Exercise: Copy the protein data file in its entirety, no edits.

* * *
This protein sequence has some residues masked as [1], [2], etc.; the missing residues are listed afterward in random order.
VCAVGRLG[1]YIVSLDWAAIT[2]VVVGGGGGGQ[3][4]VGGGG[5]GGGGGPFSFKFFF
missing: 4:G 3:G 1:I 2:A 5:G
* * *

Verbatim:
This protein sequence has some residues masked as [1], [2], etc.; the missing residues are listed afterward in random order.
VCAVGRLG[1]YIVSLDWAAIT[2]VVVGGGGGGQ[3][4]VGGGG[5]GGGGGPFSFKFFF
missing: 4:G 3:G 1:I 2:A 5:G